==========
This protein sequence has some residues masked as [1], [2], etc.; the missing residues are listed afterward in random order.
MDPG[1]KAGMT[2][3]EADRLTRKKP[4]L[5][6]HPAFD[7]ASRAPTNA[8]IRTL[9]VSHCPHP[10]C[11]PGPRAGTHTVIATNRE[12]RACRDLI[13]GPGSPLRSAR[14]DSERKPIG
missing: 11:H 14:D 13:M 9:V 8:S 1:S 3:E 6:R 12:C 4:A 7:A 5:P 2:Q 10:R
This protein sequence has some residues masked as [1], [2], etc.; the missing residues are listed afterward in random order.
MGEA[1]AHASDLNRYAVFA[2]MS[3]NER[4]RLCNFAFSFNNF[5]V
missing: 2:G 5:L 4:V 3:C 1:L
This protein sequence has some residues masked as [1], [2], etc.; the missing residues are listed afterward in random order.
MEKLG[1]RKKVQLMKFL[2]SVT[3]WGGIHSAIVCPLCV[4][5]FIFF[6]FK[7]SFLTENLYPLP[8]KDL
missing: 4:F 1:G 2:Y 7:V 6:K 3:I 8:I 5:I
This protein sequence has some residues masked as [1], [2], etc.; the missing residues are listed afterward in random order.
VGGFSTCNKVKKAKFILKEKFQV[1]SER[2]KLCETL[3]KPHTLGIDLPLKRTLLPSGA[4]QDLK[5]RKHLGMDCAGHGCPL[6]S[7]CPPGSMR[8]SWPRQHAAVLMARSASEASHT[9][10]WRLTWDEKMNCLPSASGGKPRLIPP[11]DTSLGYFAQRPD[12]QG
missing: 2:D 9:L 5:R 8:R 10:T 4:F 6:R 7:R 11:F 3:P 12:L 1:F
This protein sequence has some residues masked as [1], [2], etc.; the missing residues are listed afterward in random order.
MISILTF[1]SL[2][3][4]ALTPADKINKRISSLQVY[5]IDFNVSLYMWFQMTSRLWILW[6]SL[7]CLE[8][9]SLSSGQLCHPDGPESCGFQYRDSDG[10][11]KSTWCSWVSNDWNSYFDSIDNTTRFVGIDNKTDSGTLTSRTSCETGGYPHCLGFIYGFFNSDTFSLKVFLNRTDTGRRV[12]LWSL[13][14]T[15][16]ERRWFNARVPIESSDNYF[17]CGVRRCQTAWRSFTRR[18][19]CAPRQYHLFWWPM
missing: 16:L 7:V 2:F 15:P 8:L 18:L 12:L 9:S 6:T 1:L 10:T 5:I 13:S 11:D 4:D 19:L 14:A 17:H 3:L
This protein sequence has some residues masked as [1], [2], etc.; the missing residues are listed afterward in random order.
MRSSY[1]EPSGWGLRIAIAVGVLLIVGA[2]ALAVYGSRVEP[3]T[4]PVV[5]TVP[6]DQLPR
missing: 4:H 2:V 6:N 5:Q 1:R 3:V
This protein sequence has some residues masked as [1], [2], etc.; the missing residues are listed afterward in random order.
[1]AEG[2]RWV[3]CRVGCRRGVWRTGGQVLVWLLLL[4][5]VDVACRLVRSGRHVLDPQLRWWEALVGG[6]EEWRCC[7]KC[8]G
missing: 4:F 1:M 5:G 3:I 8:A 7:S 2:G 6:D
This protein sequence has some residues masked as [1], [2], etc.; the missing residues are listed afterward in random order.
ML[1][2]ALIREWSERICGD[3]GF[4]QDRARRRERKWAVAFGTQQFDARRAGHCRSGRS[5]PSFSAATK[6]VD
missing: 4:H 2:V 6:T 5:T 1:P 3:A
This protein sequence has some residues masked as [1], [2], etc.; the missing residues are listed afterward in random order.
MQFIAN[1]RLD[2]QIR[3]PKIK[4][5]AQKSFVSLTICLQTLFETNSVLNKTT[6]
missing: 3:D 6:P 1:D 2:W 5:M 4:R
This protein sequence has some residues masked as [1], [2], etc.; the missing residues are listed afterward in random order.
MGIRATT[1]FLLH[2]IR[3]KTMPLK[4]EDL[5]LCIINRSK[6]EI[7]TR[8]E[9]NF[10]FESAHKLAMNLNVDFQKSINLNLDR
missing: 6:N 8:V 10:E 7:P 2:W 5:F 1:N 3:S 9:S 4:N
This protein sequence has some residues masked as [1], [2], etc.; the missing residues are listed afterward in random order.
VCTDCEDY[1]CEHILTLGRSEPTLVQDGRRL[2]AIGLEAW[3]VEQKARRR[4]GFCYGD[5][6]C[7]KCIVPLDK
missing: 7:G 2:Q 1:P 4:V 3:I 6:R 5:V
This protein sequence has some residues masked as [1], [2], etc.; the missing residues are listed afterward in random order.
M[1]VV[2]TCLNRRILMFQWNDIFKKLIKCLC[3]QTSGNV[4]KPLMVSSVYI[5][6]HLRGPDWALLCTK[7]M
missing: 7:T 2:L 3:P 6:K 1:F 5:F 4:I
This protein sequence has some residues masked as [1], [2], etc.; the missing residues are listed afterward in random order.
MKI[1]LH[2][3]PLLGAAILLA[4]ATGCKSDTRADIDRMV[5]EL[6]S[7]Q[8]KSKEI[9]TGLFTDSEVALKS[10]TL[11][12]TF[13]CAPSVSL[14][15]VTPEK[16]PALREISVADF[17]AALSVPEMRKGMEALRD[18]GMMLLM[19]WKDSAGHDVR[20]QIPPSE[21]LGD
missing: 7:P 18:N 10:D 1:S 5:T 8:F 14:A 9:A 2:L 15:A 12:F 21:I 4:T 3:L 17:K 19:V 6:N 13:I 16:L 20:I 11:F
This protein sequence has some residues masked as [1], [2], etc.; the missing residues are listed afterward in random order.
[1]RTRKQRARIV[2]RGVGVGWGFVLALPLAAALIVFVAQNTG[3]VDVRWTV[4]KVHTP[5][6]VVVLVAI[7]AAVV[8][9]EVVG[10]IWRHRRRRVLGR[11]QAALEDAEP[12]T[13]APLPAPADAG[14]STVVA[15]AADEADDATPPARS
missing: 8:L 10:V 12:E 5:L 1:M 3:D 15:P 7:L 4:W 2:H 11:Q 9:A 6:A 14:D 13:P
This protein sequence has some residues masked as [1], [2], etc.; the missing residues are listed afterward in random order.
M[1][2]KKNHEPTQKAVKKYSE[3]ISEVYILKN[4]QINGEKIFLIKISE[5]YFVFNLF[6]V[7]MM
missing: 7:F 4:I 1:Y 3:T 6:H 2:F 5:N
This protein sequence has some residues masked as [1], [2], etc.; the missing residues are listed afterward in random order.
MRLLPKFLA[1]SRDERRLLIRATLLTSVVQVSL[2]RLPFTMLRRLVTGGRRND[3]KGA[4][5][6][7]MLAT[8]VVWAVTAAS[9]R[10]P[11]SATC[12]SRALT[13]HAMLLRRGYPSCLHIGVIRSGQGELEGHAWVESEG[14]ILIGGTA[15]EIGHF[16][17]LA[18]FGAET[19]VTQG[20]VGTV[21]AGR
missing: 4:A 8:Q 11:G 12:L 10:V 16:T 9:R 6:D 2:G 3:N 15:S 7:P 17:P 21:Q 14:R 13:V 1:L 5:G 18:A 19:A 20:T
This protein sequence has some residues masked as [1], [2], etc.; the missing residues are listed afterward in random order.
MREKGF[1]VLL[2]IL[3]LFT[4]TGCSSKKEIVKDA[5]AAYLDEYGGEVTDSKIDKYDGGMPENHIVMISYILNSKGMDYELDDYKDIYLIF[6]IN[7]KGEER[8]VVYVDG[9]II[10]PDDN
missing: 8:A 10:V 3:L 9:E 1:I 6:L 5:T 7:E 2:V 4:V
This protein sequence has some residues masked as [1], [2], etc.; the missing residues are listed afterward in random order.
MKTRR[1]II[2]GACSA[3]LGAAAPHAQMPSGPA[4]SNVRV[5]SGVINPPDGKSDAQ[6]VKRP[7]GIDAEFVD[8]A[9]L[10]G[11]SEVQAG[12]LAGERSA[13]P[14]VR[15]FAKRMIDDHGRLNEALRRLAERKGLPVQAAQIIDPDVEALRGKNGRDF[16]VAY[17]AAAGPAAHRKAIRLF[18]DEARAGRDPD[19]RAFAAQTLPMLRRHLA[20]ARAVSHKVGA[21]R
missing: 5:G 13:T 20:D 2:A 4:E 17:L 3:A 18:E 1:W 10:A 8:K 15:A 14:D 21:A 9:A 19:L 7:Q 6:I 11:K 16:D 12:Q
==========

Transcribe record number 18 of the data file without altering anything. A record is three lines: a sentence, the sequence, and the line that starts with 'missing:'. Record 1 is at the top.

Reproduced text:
This protein sequence has some residues masked as [1], [2], etc.; the missing residues are listed afterward in random order.
MKTRR[1]II[2]GACSA[3]LGAAAPHAQMPSGPA[4]SNVRV[5]SGVINPPDGKSDAQ[6]VKRP[7]GIDAEFVD[8]A[9]L[10]G[11]SEVQAG[12]LAGERSA[13]P[14]VR[15]FAKRMIDDHGRLNEALRRLAERKGLPVQAAQIIDPDVEALRGKNGRDF[16]VAY[17]AAAGPAAHRKAIRLF[18]DEARAGRDPD[19]RAFAAQTLPMLRRHLA[20]ARAVSHKVGA[21]R
missing: 5:G 13:T 20:D 2:A 4:E 17:L 3:A 18:E 1:W 10:A 8:K 15:A 14:D 21:A 9:A 19:L 7:Q 6:I 11:K 16:D 12:Q